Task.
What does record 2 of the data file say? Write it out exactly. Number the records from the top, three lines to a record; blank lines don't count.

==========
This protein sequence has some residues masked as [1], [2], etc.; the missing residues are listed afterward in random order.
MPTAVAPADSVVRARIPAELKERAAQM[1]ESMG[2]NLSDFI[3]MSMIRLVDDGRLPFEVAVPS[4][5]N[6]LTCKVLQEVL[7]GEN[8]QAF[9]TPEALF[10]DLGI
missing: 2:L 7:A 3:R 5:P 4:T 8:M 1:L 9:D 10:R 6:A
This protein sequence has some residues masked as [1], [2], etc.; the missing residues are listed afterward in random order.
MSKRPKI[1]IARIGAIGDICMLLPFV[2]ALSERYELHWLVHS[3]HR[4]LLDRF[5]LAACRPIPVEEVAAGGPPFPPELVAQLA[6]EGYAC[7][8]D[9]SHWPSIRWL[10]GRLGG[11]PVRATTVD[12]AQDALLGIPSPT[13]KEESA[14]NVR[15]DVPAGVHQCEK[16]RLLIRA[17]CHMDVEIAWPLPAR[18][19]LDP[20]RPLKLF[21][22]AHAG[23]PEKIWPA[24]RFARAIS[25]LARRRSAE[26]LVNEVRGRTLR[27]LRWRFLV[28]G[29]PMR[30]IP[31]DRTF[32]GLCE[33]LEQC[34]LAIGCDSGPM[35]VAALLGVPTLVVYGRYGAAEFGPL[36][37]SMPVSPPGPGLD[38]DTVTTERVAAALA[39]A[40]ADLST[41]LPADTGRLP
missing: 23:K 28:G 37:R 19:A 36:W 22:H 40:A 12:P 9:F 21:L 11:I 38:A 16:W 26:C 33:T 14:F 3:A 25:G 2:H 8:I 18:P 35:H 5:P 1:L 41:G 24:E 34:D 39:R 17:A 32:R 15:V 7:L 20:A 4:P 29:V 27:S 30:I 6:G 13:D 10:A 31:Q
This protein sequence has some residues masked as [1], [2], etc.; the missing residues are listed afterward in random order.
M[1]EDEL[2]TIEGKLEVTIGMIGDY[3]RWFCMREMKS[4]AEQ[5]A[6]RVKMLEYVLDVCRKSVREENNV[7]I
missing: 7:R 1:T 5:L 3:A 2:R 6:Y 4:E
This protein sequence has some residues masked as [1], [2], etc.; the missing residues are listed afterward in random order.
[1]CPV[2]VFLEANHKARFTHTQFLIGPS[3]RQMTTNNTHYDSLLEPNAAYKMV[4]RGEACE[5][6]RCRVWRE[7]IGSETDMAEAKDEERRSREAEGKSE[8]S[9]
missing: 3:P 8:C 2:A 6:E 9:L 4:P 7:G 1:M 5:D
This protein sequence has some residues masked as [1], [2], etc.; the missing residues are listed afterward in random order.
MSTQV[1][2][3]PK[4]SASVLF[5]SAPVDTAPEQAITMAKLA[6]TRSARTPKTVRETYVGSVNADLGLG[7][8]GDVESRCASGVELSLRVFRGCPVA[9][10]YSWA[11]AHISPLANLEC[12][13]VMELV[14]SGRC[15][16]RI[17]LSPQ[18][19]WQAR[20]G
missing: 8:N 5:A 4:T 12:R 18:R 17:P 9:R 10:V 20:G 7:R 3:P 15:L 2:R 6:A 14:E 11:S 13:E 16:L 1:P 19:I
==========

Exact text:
This protein sequence has some residues masked as [1], [2], etc.; the missing residues are listed afterward in random order.
MSKRPKI[1]IARIGAIGDICMLLPFV[2]ALSERYELHWLVHS[3]HR[4]LLDRF[5]LAACRPIPVEEVAAGGPPFPPELVAQLA[6]EGYAC[7][8]D[9]SHWPSIRWL[10]GRLGG[11]PVRATTVD[12]AQDALLGIPSPT[13]KEESA[14]NVR[15]DVPAGVHQCEK[16]RLLIRA[17]CHMDVEIAWPLPAR[18][19]LDP[20]RPLKLF[21][22]AHAG[23]PEKIWPA[24]RFARAIS[25]LARRRSAE[26]LVNEVRGRTLR[27]LRWRFLV[28]G[29]PMR[30]IP[31]DRTF[32]GLCE[33]LEQC[34]LAIGCDSGPM[35]VAALLGVPTLVVYGRYGAAEFGPL[36][37]SMPVSPPGPGLD[38]DTVTTERVAAALA[39]A[40]ADLST[41]LPADTGRLP
missing: 23:K 28:G 37:R 19:A 36:W 22:H 40:A 12:P 9:F 21:L 11:I 38:A 16:W 26:C 33:T 14:F 3:A 25:G 2:H 8:I 18:P 35:H 5:P 1:L 41:G 24:E 34:D 39:R 17:A 32:R 15:V 7:L 20:A 4:P 29:V 27:S 30:I 6:G 13:D 10:A 31:Q